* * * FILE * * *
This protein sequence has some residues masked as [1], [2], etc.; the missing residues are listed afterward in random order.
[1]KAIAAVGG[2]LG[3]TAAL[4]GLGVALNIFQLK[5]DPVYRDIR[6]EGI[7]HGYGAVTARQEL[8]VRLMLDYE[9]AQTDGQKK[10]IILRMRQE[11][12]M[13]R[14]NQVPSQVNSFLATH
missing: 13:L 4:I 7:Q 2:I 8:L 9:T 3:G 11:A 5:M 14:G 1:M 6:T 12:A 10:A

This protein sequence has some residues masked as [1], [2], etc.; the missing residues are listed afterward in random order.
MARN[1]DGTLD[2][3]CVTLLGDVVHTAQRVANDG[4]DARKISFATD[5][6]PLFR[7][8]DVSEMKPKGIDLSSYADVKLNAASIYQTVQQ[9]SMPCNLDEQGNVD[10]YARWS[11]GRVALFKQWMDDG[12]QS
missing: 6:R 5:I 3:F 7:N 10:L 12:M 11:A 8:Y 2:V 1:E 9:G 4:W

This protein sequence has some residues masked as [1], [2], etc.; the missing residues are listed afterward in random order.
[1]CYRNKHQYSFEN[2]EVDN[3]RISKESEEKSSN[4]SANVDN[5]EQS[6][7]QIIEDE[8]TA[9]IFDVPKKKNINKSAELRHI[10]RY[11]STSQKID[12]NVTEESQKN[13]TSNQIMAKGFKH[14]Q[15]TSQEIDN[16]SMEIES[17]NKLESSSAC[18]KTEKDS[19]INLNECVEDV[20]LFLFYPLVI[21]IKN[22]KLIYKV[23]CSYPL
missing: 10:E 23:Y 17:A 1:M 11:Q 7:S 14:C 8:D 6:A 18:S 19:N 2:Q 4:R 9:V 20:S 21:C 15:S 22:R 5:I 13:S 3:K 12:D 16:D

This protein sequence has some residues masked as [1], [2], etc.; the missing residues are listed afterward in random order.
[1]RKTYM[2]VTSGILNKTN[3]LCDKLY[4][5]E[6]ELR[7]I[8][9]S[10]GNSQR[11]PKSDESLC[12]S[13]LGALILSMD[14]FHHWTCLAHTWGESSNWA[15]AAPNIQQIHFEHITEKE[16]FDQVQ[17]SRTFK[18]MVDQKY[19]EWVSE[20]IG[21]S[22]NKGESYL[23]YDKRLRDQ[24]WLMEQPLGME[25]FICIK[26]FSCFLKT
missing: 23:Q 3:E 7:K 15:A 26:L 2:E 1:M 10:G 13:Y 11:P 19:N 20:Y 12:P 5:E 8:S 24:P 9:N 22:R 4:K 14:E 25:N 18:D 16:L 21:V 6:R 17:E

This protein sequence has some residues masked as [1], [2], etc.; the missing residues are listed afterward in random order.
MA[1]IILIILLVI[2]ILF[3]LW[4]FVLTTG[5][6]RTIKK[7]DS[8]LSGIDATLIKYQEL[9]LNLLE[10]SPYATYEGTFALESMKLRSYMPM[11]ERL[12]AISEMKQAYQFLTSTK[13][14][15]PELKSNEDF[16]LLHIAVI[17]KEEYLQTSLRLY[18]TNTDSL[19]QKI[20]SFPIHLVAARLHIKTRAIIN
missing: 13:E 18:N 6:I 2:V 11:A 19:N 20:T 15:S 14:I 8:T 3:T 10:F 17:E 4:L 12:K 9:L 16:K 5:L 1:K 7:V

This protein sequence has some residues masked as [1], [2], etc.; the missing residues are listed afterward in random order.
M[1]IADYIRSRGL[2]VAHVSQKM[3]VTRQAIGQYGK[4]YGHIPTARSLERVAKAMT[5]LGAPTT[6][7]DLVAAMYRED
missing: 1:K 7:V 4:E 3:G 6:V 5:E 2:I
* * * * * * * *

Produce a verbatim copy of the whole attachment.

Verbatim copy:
This protein sequence has some residues masked as [1], [2], etc.; the missing residues are listed afterward in random order.
[1]KAIAAVGG[2]LG[3]TAAL[4]GLGVALNIFQLK[5]DPVYRDIR[6]EGI[7]HGYGAVTARQEL[8]VRLMLDYE[9]AQTDGQKK[10]IILRMRQE[11][12]M[13]R[14]NQVPSQVNSFLATH
missing: 13:L 4:I 7:Q 2:I 8:L 9:T 3:G 11:A 5:M 14:G 1:M 6:T 12:A 10:A

This protein sequence has some residues masked as [1], [2], etc.; the missing residues are listed afterward in random order.
MARN[1]DGTLD[2][3]CVTLLGDVVHTAQRVANDG[4]DARKISFATD[5][6]PLFR[7][8]DVSEMKPKGIDLSSYADVKLNAASIYQTVQQ[9]SMPCNLDEQGNVD[10]YARWS[11]GRVALFKQWMDDG[12]QS
missing: 6:R 5:I 3:F 7:N 10:L 12:M 11:A 8:Y 2:V 1:E 9:G 4:W

This protein sequence has some residues masked as [1], [2], etc.; the missing residues are listed afterward in random order.
[1]CYRNKHQYSFEN[2]EVDN[3]RISKESEEKSSN[4]SANVDN[5]EQS[6][7]QIIEDE[8]TA[9]IFDVPKKKNINKSAELRHI[10]RY[11]STSQKID[12]NVTEESQKN[13]TSNQIMAKGFKH[14]Q[15]TSQEIDN[16]SMEIES[17]NKLESSSAC[18]KTEKDS[19]INLNECVEDV[20]LFLFYPLVI[21]IKN[22]KLIYKV[23]CSYPL
missing: 10:E 23:Y 17:A 1:M 11:Q 7:S 14:C 8:D 6:A 18:S 19:N 2:Q 4:R 9:V 20:S 21:C 15:S 22:R 5:I 13:S 3:K 12:D 16:D

This protein sequence has some residues masked as [1], [2], etc.; the missing residues are listed afterward in random order.
[1]RKTYM[2]VTSGILNKTN[3]LCDKLY[4][5]E[6]ELR[7]I[8][9]S[10]GNSQR[11]PKSDESLC[12]S[13]LGALILSMD[14]FHHWTCLAHTWGESSNWA[15]AAPNIQQIHFEHITEKE[16]FDQVQ[17]SRTFK[18]MVDQKY[19]EWVSE[20]IG[21]S[22]NKGESYL[23]YDKRLRDQ[24]WLMEQPLGME[25]FICIK[26]FSCFLKT
missing: 23:Q 3:E 7:K 15:A 26:L 2:E 1:M 10:G 13:Y 11:P 19:N 20:Y 12:P 5:E 8:S 24:P 9:N 22:R 4:K 14:E 25:N 18:D 16:L 21:V 6:R 17:E

This protein sequence has some residues masked as [1], [2], etc.; the missing residues are listed afterward in random order.
MA[1]IILIILLVI[2]ILF[3]LW[4]FVLTTG[5][6]RTIKK[7]DS[8]LSGIDATLIKYQEL[9]LNLLE[10]SPYATYEGTFALESMKLRSYMPM[11]ERL[12]AISEMKQAYQFLTSTK[13][14][15]PELKSNEDF[16]LLHIAVI[17]KEEYLQTSLRLY[18]TNTDSL[19]QKI[20]SFPIHLVAARLHIKTRAIIN
missing: 13:E 18:N 6:I 2:V 11:A 19:N 20:T 15:S 14:I 8:T 3:T 10:F 17:E 4:L 12:K 9:L 16:K 5:L 1:K 7:V

This protein sequence has some residues masked as [1], [2], etc.; the missing residues are listed afterward in random order.
M[1]IADYIRSRGL[2]VAHVSQKM[3]VTRQAIGQYGK[4]YGHIPTARSLERVAKAMT[5]LGAPTT[6][7]DLVAAMYRED
missing: 1:K 7:V 4:E 3:G 6:V 5:E 2:I